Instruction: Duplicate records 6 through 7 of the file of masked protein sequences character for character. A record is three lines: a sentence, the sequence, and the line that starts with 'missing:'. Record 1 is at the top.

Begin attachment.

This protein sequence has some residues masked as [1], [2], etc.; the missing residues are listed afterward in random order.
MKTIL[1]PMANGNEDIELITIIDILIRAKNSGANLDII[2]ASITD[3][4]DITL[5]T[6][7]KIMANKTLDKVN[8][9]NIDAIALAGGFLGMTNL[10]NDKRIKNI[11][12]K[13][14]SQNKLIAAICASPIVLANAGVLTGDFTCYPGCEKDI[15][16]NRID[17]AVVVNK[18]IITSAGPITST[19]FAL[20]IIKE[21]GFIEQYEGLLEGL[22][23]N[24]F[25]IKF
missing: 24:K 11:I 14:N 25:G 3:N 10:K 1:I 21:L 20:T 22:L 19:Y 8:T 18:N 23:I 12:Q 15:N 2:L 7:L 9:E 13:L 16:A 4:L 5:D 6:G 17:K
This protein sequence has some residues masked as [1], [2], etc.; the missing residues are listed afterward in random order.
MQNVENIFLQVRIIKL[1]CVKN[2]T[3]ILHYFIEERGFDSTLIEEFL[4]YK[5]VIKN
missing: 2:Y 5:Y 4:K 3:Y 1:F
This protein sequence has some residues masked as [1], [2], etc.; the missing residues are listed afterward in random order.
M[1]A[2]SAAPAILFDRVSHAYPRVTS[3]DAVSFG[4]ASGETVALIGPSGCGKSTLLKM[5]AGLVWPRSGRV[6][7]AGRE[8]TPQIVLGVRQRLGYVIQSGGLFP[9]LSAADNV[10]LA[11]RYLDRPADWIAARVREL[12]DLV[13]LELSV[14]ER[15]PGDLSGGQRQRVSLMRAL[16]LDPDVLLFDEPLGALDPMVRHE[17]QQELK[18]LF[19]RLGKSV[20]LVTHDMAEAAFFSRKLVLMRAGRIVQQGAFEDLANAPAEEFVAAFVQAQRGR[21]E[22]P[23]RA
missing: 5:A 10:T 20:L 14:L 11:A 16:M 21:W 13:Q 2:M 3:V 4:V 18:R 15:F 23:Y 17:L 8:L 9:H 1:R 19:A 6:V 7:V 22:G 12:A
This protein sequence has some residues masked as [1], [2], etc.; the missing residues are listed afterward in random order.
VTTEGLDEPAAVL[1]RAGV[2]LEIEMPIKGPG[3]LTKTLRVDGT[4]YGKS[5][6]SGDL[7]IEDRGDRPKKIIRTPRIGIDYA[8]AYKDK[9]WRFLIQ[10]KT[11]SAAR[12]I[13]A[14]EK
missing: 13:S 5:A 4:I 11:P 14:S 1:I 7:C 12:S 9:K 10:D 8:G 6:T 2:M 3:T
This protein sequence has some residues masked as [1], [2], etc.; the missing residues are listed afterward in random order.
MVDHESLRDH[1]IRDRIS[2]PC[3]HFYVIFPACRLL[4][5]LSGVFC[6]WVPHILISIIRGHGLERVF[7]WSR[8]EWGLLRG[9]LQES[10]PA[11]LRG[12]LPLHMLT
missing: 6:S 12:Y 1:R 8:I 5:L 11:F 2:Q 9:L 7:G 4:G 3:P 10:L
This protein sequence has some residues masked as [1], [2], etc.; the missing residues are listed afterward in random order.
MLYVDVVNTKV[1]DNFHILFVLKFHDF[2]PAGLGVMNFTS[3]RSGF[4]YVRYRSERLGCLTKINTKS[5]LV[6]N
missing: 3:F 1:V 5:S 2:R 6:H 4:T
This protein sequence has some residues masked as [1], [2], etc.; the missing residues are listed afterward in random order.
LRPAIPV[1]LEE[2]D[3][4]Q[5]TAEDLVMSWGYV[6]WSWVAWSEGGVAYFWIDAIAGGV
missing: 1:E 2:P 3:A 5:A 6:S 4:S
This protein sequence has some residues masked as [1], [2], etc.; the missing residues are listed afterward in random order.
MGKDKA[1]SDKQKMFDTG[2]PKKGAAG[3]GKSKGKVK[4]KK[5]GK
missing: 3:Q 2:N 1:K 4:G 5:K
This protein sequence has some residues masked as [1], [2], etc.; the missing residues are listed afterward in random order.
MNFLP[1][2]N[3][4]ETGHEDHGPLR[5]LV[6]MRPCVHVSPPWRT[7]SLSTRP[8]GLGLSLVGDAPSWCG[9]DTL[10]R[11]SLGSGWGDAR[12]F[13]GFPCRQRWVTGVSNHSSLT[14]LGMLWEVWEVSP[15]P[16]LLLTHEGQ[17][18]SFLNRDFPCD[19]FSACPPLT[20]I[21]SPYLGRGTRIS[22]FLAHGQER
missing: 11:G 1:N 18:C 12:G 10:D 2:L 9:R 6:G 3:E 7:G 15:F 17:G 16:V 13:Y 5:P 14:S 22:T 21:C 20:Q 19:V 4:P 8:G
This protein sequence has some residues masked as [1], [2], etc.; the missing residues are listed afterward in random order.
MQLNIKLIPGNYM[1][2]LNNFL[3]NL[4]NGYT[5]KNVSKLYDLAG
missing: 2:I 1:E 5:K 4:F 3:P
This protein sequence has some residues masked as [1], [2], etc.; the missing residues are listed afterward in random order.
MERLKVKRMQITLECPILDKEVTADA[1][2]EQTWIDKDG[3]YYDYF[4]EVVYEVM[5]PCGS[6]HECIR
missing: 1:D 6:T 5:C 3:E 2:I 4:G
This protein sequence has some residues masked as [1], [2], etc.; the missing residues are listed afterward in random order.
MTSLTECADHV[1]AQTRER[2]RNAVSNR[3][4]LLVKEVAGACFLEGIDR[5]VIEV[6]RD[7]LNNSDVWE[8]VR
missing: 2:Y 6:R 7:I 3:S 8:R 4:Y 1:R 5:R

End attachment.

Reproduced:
This protein sequence has some residues masked as [1], [2], etc.; the missing residues are listed afterward in random order.
MLYVDVVNTKV[1]DNFHILFVLKFHDF[2]PAGLGVMNFTS[3]RSGF[4]YVRYRSERLGCLTKINTKS[5]LV[6]N
missing: 3:F 1:V 5:S 2:R 6:H 4:T
This protein sequence has some residues masked as [1], [2], etc.; the missing residues are listed afterward in random order.
LRPAIPV[1]LEE[2]D[3][4]Q[5]TAEDLVMSWGYV[6]WSWVAWSEGGVAYFWIDAIAGGV
missing: 1:E 2:P 3:A 5:A 6:S 4:S